LOVE him or hate him – and his grandstanding “showman” style has earned him many detractors – but controversial billionaire mining entrepreneur Robert Friedland has done it yet again.
On May 26 this year, he brought Phase 1 of the 3.8 million tons a year Kamoa-Kakula copper mine in the Democratic Republic of Congo (DRC) into production several months ahead of schedule and just over five years since the Kakula deposit was discovered.
Never one to hold back from blowing his own trumpet Friedland declared that timetable represented “remarkable progress by the mining industry’s glacial standards from first drill hole to a new, major mining operation.
“The initiation of production puts us on the path to establish Kamoa-Kakula as the second largest, and perhaps eventually the largest, copper mining complex in the world.”
His success is good news for copper juniors operating in other regions such as South Africa and Botswana as they invest to exploit the copper boom currently underway.
Kamoa is coming into production just as the copper price moves through $10,000/t with conventional analyst wisdom being it is going to stay at those levels and probably move substantially higher.
Shares in Friedland’s Toronto-listed Ivanhoe Mines have shot up fourfold to C$10.00 from C$2.86 over the past 12 months which is the kind of performance that gold bulls keep hoping their much touted stocks would emulate.
You cannot say you were not warned. Friedland has been telling anyone who would listen for years that a massive copper boom was coming and he was going to crack it with his venture in the DRC. That has been the central message of his addresses to the Cape Town Mining Indaba for the past four years. Very few, it seems, believed him until this year when the share price indicates the penny finally dropped.
That scepticism was despite Friedland’s views on the copper market being supported by a far more conservative member of the copper mining establishment – Freeport McMoran CEO Richard Adkerson – who told Bloomberg Markets on May 27 that the copper market was “extraordinarily strong” both from booming demand and from “serious challenges on the supply side.”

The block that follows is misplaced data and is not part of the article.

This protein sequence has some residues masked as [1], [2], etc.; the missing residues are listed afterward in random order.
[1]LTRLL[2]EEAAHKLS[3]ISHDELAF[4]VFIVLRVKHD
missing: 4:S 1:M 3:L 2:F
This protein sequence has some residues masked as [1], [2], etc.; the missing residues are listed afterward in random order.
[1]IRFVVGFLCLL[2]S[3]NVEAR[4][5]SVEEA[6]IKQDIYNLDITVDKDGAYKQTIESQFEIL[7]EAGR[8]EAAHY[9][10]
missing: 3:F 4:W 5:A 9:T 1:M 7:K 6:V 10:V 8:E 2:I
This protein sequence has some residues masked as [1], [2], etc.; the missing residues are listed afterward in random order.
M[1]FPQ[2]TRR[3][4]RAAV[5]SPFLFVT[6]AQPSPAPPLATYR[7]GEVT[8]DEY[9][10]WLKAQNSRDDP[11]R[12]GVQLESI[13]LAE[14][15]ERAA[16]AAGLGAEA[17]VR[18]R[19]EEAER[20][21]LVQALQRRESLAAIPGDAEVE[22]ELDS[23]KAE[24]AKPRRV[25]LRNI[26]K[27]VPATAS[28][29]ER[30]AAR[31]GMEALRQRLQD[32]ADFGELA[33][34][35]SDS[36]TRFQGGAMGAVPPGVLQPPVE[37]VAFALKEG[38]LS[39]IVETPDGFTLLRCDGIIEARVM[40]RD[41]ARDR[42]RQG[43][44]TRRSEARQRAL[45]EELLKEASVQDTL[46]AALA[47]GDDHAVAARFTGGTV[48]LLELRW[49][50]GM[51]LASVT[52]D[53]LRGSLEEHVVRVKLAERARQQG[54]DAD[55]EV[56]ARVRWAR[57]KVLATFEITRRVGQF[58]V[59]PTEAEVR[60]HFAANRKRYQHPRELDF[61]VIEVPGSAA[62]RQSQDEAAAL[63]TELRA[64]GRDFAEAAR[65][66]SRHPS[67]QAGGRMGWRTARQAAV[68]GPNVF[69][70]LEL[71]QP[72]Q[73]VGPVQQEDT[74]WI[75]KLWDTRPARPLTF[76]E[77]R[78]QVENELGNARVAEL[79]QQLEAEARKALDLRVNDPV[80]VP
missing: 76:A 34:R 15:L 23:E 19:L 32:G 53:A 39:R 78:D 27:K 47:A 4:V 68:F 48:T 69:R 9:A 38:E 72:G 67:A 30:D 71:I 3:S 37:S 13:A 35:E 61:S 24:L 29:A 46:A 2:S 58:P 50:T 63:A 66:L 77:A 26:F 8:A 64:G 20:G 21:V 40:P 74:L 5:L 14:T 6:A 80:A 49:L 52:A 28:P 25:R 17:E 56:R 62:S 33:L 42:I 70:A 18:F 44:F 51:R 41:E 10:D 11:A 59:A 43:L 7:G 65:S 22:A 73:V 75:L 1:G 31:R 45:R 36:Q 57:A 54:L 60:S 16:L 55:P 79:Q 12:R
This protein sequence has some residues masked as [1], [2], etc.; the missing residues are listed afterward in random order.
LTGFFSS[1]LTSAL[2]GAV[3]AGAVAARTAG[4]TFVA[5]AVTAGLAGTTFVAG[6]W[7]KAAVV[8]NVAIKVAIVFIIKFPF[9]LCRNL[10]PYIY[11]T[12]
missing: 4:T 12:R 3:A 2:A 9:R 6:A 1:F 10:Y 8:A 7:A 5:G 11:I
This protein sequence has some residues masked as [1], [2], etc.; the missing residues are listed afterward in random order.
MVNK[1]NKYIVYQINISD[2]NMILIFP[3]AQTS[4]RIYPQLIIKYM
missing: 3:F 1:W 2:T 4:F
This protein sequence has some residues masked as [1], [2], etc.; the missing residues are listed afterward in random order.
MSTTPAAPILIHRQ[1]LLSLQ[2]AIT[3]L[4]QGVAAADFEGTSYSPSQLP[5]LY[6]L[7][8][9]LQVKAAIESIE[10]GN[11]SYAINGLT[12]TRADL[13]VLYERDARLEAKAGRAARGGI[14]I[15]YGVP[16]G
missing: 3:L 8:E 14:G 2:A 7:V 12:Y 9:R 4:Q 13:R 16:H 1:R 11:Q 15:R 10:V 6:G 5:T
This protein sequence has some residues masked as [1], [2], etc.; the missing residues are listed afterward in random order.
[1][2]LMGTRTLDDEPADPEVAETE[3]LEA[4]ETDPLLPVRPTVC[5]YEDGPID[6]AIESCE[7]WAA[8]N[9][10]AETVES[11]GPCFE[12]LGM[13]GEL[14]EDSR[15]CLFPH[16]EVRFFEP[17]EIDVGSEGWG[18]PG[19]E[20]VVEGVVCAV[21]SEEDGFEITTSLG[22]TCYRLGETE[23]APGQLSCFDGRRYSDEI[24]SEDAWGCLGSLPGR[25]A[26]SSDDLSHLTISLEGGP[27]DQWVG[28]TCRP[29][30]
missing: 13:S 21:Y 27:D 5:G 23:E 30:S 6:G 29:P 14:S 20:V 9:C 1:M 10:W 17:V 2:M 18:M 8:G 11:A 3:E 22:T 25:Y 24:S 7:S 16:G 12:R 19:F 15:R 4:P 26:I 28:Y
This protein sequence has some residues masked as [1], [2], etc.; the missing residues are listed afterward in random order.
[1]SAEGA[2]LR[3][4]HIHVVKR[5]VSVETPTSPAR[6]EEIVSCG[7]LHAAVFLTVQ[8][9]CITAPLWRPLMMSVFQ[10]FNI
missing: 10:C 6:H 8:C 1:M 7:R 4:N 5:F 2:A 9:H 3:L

He commented “… copper mines of size are very rare. Grades are falling in existing mines. It’s hard to find another commodity that has the supply side support that copper has.”
On the demand side Adkerson pointed to the booming demand for copper from new uses like electric vehicles (EVs) plus what he called “a new era of demand” from sources outside of China.
Demand to double
In a nutshell, copper demand associated with EV and renewable energy generation is expected to more than double over the next five years because EVs use up to four times more copper than internal combustion engines and renewable power generation uses five times more.
Both Friedland and Adkerson are forecasting a massive copper supply deficit – around six million tons a year within a decade – but, where Adkerson keeps it polite in his assessment Friedland happily puts the boot in.
He told the 2019 Mining Indaba that “… the great copper mines in Chile are like little old ladies laying in bed waiting to die” pointing out that the world’s biggest copper mine – Escondida which belongs to Rio Tinto and BHP – had a remaining resource grade of 0.52%. The average grade at Kamoa is 4.15%.
Friedland reckons the DRC is the best place in the world to find copper but South Africa’s Jan Nelson and Australian Karl Simich are amongst a number of mining entrepreneurs who beg to differ as they develop their copper projects in other jurisdictions